You can think that this is like having Dr. Jekyll and Mr. Hyde in your network, all fine and dandy in the “uptime” and all cranky and outright dangerous at the “reboot time”.
Future

A bit of background, we have done our share of security audits in the past 15 years and our methodology has had some quite unorthodox bits. One approach that I remember fondly is the torture phase in network equipment testing, if possible we like to power them on and off, sometimes few times in row, while observing for a behavioural change. More than once, something unexpected has happened when flipping the power switch on and off.
You can guess where this is going? We have made our Beacon product based on everything we have learned and researched. This time in the left corner were the tests codified in the SensorFu Beacon and in the right corner was a communication system used to secure supervisory, control and data acquisition systems (SCADA) and other OT environments. Who won?

“We worked with SensorFu to drill down to the exact circumstances and to isolate the problem in the affected product. This enabled us to describe the problem to the vendor of that product in detail.” — CISO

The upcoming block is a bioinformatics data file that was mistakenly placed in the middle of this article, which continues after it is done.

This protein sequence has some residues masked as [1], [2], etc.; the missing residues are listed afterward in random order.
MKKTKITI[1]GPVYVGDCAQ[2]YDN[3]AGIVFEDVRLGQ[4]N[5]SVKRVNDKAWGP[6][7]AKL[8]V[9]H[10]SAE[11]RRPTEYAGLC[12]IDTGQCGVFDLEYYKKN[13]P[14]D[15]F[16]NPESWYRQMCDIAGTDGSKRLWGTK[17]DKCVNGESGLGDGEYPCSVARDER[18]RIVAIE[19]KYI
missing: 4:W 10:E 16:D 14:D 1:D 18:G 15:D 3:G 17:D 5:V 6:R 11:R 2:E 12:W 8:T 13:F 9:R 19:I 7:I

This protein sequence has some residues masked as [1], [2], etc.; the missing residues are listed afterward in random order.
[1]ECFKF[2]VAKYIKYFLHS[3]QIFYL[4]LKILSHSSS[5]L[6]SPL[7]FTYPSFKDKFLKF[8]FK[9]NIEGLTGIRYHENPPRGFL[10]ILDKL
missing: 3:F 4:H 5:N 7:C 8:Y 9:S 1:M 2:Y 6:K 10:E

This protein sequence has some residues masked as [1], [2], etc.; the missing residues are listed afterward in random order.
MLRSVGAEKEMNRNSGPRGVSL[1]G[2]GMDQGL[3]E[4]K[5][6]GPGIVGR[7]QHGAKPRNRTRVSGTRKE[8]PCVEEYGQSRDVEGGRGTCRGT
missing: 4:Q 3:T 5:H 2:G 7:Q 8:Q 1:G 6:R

When the affected device was rebooting there was a brief moment when it didn’t work as intended, and the Beacon caught it. That device was used as a VPN tunneling solution to connect a remote part of infrastructure to the core network. When the root cause was determined and flaw reproduced our customer swiftly reported it to the vendor. Vendor promptly worked on the fix and mitigations, and published the details for the vulnerability. This vulnerability was assigned CVE-2020–24684.
You can think that this is like having Dr. Jekyll and Mr. Hyde in your network, all fine and dandy in the “uptime” and all cranky and outright dangerous at the “reboot time”.
Future

“We think this was a significant find. We must be able to protect our networks and block any exfiltration potential.” — CISO
For full disclosure, we have a bias, we are the proud makers of the SensorFu Beacon. It is a product that detects new network leak paths from isolated networks and network segments. These leak paths can be a result of human error, vulnerability or malice, and they may violate your security policies or contractual obligations. ​Beacons continuously seek out new network leak paths by the power of active network-fu.